When we meditate, usually it is our discursive thoughts that are the main distraction. When we see the “stuff” that can arise in our mind, identifying with the seeing rather than the mental chatter is the beginning of a more perfect practice. Thoughts are not the enemy. They are included in our meditation practice. The instant that they are recognized is an instant of mindfulness. It is our prajna, or insight, that sees.
As we get bored with our favorite detours—fantasies, plans, worries, whatever—we finally slow down enough to notice our breath. The breath goes out, then there’s space. It’s so ordinary, simple and precise.
Then a more relaxed boredom begins to take place as we mix our mind with space. Ultimately, even the breath takes the background as we become aware of a timeless, seemingly panoramic space. We hear the birds of Spring, which have been singing all along. We are not distracted by their songs, as their singing is included in our practice as moments of nowness in an ocean of space.
Then the neighbor’s lawnmower starts up and we are rattled. We feel almost unseated by the noise.
Or, we suddenly remember that we’ve not paid the power bill and feel we must get up off the meditation cushion pronto to do so.
Or, we drift off into sleep, waking many minutes later with a jerk as our head bobs us back into consciousness.
Usually the bit of adrenaline that arises with the jolt that wakes us keeps us awake for the rest of the meditation session. We then return attention to the breath, perhaps lifting the gaze, and start afresh. This is the mark of practice.
In the same way, not acting on the seemingly big deal thought that tempts us to abandon practice is a sign that we have faith in the continuity of mindfulness on, and off, the cushion. We have faith that we will remember to pay the bill, water the garden, etc.—post-meditation.
And, as we sit through the roar of the lawnmower, knowing that it cannot last forever, we are prioritizing and committing further to practice. Training in sitting through our internal distractions prepares us for not being easily distracted by those that are external. We are learning to hold our seat. This is the mark of being tamed and able to be with whatever arises.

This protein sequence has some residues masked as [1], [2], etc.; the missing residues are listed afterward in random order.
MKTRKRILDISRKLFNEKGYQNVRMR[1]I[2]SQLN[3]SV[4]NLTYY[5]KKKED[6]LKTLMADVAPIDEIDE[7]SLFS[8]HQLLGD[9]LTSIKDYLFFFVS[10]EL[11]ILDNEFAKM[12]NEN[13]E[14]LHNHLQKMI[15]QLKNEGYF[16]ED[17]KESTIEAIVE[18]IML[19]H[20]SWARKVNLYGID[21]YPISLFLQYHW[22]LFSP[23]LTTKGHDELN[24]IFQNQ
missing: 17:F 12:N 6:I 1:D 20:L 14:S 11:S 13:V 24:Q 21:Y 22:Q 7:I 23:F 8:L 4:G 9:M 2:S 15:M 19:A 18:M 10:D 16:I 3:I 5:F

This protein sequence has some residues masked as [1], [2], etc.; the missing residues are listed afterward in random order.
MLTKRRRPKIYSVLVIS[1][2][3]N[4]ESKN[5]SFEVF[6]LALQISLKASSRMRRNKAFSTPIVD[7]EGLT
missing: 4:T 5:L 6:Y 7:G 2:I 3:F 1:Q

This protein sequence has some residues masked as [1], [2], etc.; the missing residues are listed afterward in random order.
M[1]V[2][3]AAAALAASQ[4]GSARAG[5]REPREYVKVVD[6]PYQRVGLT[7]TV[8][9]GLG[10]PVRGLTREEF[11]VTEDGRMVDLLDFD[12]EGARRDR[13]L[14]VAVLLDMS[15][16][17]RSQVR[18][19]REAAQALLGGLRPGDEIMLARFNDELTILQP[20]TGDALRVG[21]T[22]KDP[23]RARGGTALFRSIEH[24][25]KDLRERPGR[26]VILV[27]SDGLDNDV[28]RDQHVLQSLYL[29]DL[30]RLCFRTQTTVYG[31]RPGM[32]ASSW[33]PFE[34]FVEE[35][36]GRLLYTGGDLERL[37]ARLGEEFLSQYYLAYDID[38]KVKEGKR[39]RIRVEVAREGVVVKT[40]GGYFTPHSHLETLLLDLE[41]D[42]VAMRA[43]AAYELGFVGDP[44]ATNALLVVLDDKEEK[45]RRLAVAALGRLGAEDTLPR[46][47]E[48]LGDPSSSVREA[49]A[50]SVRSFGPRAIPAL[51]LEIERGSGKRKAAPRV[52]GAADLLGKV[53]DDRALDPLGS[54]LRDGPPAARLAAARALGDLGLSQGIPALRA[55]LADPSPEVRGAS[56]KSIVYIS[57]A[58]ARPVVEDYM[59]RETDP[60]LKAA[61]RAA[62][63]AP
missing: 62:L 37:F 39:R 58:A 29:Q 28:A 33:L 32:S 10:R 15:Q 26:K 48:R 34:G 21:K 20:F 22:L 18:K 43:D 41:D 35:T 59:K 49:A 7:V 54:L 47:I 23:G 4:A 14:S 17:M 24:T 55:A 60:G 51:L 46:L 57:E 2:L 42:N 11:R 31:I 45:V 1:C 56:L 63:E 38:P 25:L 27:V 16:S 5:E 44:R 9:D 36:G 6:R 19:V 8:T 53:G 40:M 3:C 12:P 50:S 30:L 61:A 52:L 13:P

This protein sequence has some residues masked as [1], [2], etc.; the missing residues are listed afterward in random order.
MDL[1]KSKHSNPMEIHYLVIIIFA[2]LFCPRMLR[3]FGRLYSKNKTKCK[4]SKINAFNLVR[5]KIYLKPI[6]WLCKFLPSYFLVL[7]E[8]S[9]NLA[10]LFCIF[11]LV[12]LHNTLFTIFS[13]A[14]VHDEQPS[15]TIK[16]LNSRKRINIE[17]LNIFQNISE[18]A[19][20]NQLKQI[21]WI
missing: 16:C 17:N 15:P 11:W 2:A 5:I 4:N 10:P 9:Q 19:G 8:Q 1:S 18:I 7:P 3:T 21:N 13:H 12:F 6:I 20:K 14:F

But I confess even after years of practice I find this challenging. I recognized a habitual “flight rather than fight” response. I have the instincts of a deer. I am good at running. When the going gets tough, I’m inclined to get going. But I have learned slowly to recognize this tendency and to stay with uncomfortable situations on and off the cushion—as when not doing so—I often run into worse situations. At the very least, I have found it wise to slow down rather than to speed away.
But even rushing and missing a step and falling down, can wake us if we don’t waste that wakeful energy by emoting. The result of such a moment of shock can turn instantly into full-blown mindfulness if we allow it to. Surprises, careless mistakes, and even little slips or accidents can restore our mindfulness-awareness on the spot so that, without judgment, but with a bit of humor, day rolls into night as one big meditation session. The kasung slogan, “When you lose your mind, come back” conveys this. Sitting meditation trains us to rest the mind in the present—whatever the ever-changing present is like. In so doing we develop the mind’s potential to be awake and flexible in a variety of situations. By unloading our self-concerns and opening to the vastness of the world as it is, we train in being present in all situations ranging from the blissful, the dull, to the adverse. And when it comes to “distractions”, we begin to see that it is our own emotional response that inclines us to turn away from being mindful. Each time we lean into a difficult situation, whether persevering in practice through noise or illness or standing our ground and listening to an angry display, we train in being more peaceful, and less impulsive and reactive.
Great teachers demonstrate this steady awareness 24/7. How they arrive at this is through practicing through the internal and seemingly external distractions of life.
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